Before the coronavirus pandemic, I was at Walt Disney World at least every other week. I report on and write about theme parks for a living, so sometimes I stayed for days at a time and sometimes I'd just go for one fun day with family or friends. This past weekend, I went back for the first time since the parks closed in March due to COVID-19—and I walked away with tips, tricks, and insights so you can enjoy your first trip back, too.
But let's take a step back. In March, after the the closures, my job quickly shifted to what you could experience virtually with Disney and how to recreate Disney recipes at home. But nothing fills the void like reporting straight from Magic Kingdom or any of the other three Walt Disney World parks. Over the past three years, I've been on the ground reporting on new land and attraction openings and seeking out the best Disney snacks (it's the pepperoni pizza spring rolls at Magic Kingdom, by the way).
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When the announcement came out that Walt Disney World would begin its phased reopening, I immediately booked my room at an on-site hotel, got my Disney Park Pass Reservations, and planned as much as I could without knowing what it would actually be like once I was inside the parks. I booked my stay for July 10 through 12 at Disney's Animal Kingdom Lodge-Kidani Village. This was mainly because it was the cheapest room for Disney Vacation Club members, and because I knew I would also be touring Disney's Animal Kingdom on July 12—the resort is super close.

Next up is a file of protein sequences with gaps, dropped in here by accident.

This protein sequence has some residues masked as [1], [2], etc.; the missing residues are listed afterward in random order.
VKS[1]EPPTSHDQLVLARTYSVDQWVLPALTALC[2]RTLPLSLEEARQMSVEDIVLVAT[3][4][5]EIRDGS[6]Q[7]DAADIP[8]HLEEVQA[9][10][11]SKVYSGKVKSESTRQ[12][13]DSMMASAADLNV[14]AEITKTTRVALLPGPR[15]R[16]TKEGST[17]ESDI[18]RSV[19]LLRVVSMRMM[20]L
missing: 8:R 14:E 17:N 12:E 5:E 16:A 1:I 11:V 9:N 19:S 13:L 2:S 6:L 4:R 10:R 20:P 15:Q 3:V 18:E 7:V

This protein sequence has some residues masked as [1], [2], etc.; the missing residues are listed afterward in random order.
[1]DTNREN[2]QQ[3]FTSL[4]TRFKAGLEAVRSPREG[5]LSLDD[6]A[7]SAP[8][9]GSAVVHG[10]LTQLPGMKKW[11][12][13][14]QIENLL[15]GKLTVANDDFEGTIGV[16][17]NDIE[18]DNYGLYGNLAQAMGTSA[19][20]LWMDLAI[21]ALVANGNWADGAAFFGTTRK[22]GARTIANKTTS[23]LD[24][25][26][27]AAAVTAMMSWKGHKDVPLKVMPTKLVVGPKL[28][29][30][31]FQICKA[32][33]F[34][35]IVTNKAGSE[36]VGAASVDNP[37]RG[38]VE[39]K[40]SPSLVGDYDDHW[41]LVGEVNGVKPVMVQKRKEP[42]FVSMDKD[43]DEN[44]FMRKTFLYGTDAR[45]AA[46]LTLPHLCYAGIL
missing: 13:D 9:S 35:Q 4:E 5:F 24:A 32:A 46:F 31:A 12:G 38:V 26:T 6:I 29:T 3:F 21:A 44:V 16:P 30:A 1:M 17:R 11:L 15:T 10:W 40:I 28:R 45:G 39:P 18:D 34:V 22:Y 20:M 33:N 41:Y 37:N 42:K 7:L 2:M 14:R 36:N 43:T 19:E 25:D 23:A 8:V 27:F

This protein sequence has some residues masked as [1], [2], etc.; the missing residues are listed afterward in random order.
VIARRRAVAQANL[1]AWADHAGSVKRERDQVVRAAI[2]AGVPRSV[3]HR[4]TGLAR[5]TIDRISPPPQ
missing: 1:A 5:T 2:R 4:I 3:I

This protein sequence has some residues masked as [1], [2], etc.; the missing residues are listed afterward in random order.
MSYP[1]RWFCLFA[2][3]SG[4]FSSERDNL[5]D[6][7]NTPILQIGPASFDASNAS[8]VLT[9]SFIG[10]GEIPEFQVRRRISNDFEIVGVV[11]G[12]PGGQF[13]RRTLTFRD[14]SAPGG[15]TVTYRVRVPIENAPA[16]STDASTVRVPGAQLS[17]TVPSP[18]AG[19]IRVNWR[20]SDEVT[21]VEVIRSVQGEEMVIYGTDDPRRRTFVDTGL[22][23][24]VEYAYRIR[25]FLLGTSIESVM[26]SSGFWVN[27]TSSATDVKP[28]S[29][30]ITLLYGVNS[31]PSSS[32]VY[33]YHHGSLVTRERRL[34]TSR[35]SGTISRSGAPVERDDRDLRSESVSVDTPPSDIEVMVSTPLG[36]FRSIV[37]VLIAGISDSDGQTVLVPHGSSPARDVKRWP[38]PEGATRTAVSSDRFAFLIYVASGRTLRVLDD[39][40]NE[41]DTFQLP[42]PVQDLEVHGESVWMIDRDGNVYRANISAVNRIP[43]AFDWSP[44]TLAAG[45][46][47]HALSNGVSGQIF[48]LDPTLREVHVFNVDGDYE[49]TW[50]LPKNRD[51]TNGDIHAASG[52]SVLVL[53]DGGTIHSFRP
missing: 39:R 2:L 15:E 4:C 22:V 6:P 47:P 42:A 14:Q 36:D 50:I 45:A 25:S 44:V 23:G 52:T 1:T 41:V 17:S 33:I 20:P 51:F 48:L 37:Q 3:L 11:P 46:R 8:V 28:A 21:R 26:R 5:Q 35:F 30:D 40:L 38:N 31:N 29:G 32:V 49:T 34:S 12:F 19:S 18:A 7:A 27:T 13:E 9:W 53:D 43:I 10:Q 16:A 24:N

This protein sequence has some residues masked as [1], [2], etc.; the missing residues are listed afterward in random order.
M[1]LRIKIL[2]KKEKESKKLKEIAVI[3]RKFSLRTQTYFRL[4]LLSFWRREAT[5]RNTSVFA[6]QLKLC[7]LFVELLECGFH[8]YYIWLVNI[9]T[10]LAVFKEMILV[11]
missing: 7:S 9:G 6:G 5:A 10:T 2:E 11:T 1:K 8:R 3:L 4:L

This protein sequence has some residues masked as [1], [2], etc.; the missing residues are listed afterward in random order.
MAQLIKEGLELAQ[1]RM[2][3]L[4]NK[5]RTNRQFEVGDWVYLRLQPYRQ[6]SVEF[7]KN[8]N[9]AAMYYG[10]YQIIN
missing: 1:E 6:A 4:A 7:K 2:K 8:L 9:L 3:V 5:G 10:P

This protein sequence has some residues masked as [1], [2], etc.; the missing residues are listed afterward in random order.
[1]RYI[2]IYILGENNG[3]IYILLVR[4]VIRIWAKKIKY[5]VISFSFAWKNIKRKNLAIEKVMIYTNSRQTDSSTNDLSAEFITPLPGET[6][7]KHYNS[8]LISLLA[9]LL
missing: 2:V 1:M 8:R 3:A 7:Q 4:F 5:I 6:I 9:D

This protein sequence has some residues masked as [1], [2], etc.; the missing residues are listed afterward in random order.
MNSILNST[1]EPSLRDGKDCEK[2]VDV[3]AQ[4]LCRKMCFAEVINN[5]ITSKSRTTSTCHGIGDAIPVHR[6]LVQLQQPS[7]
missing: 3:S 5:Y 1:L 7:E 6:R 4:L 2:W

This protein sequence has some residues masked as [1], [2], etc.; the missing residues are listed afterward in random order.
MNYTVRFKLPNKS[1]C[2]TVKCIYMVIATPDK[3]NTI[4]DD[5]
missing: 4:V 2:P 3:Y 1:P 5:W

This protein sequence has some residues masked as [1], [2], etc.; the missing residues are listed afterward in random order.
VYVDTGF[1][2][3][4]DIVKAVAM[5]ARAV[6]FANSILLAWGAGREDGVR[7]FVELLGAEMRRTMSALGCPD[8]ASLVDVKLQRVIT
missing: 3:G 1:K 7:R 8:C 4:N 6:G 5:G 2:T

The night before the parks opened I discussed my personal safety plan with my mom, who happened to be my travel companion and official photographer for the trip. We both made a pact that if either of us felt unsafe at all we would hop back in the car and go back to the room to try the parks again later in the day. I knew Disney's new health and safety precautions meant everyone must wear a mask, hand washing and sanitizing stations were set up around every park, and there would be limited park capacity. Virtual queues were even in place to get into popular stores like The Emporium at Magic Kingdom, but having my own standards helped me feel even safer.
On July 11, the time finally came to go to Magic Kingdom, and even though I was excited, I was still apprehensive about the unknown. My mom and I grabbed the Disney bus from our resort; even those have new health and safety standards. Only six parties are allowed on the bus at one time, and the bus driver assigns each group a section numbered one through six. There are dividers between each section so groups don't accidentally touch one another. The security and temperature checks once we were dropped off were super easy and took a grand total of three minutes including the time we had to wait behind others to get checked.
As I walked down Main Street U.S.A. at Magic Kingdom with my mask on I heard cast members (Disney's term for employees) say things like, "Welcome home," and "We missed you." This triggered a stream of tears going down my face and getting my mask wet knowing that some sense of my pre-covid life had some back even if it looked different. Something else that looked different as I walked down Main Street U.S.A. and entered the hub area of the park was Cinderella Castle, which just got an updated paint job to celebrate Magic Kingdom's 50th anniversary later this year! The hub area is usually one of the most crowded areas of the park since all of the major lands have direct access to and from the hub, and it's a great spot to watch the parades and fireworks at Magic Kingdom. But since the park has limited capacity and there are no parades or fireworks at Magic Kingdom right now, it was easy and everyone was able to keep socially distant as they enjoyed opening day.